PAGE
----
Wednesday, May 22, 2019

Dow Theory Special Issue: Capitulation. The ultimate bottom indicator (III)

Performance after capitulation: Further advances and declines

At last I found some time to pen a new post concerning capitulation. 

The proof of the pudding is in the eating. In this post, we will describe what happens after capitulation has occurred. Do we get strong rallies after capitulation? If yes, then the indicator has some value. 

As a reminder, I have already written two posts concerning capitulation. If you are new to this blog, please read them so that you get acquainted with capitulation.

Disclosure: all the numbers I will show have been derived from Schannep’s book (“The Dow Theory for the 21stCentury) and, more importantly, their updated version to be found on Schannep’s website, "The Dow".

To begin with, capitulation is not signaled very often. As I derive from Schannep’s website from December 31st 1953 until December 24th 2018 (last occurrence) there have only been 16 instances. Hence, “capitulation” will not result in “overtrading”.

We will highlight two features that attest to the accuracy of capitulation detecting impending rallies. These features are:

·        Closeness to detecting bear market bottom.
·        Subsequent rally after the capitulation signal.

As to the closeness or accuracy of the capitulation indicator detecting the bear market bottom (that is catching the falling knife), it has called the exact bottom of the bear market on 4 occasions. The first one, the day of the 1987 market crash (October 19th, 1987). The second one, on August 31st, 1998  (the Asian financial crisis, another day when panic was the prevailing mood due to the suddenness of the collapse). The third one on October 9th, 2002 (the last confirmed bear market bottom of the 2000-2002 bear market) and, more recently, last December 24th, 2018, a date when, to say the least, optimism was not prevailing on the markets. On such four instances capitulation suggested the opening of a long position on the very day of the market bottom. Of course, in real time it is difficult to act on such a “buy” signal, as despondency and fear prevails. Hence, the importance of knowing inside out the entrails of this indicator, so that the trader overcomes fear when prompted to act. In theory it is very easy to look at the past track record (and especially at market crashes) and think that one will keep calm next time and pull the trigger. However, in real life, it takes a deep conviction to isolate yourself from the hysteria and go long. In the end of the day, Schannep’s long term outperformance is being built by buying on really nasty days (this also includes buying “normal” Dow Theory signals given when everyone is pessimistic). All in all, as with short term trading, you cannot “pass” any single trade because you don’t know which one is going to be the big winner.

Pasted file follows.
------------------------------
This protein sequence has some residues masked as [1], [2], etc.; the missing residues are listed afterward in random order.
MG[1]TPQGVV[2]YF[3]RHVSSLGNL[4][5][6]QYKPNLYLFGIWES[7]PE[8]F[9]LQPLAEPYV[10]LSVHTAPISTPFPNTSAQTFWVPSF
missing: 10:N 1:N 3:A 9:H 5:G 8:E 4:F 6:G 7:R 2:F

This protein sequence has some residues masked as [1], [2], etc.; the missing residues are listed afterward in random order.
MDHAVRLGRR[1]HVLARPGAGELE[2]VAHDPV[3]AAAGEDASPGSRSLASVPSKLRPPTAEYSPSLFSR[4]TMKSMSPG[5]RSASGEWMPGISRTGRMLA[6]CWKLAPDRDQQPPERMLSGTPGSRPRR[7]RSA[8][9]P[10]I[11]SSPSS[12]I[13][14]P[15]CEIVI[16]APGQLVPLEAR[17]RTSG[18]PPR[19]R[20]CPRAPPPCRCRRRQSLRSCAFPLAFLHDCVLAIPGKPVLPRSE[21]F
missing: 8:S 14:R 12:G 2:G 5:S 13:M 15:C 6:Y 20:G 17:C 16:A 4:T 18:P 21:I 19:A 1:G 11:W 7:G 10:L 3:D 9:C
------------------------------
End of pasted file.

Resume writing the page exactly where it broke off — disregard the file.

Of course, not all capitulation signals are given at the exact day of the bottom. The median time from the signal to the actual bottom is 2.5 days, whereas the average time to the bottom is 13.4 days. The noticeable divergence between the median and the average is due to the fact that most of the capitulation signals are given very close to the market bottom. 9 out of 16 signals have been given within 3 days or less to the actual bottom. That’s accuracy! However, there have been some other instances where the final bottom was more distant in time (i.e. on July 19th 2002 it took an additional 57 days to reach the bottom). Such rare occurrences increase the average time to the bottom but, since most of the signals are close to the bottom, the median remains small (2.5 days). Therefore, the median is more representative of the accuracy of the indicator than taking the average.

Furthermore, we should not get too scared with those signals that were given too early as the decline that follows the signal until the final bottom is made tends not to be that big. In other words, even if in some instances we are a little bit early what happens afterwards is not catastrophic. Normally, there is no dramatic decline following the capitulation signal (the exception is the bear market of 2008-2009 which will be the object of a specific post, as it is good to see how Schannep sailed such turbulent waters). More specifically, the median percentage decline that follows the capitulation signal amounts to 1.4%. If we take the average, the subsequent decline averages 4.4%. Once again the average is larger than the median as in most cases the subsequent decline following the capitulation signal is muted. However, there are some few instances (i.e. the horrible bear market of 2008-2009 with three capitulation signals) where the decline following the signal was big (20%, 8.8% and 8%. More about such signals in a future post). However, we must bear in mind that Schannep does not recommend to go long 100% after a capitulation signal. Depending on the way you apply Schannep’s Dow Theory either a 25% or 50% position is opened at the close of the capitulation day (or next day’s open). In other words, even in those rare instances where catching the falling knife results in sizeable declines following the signal, the total loss is well contained. As an appetizer to my future post concerning the bear market of 2008-2009 and how Schannep sailed through it, it suffices to say that we greatly outperformed buy and hold.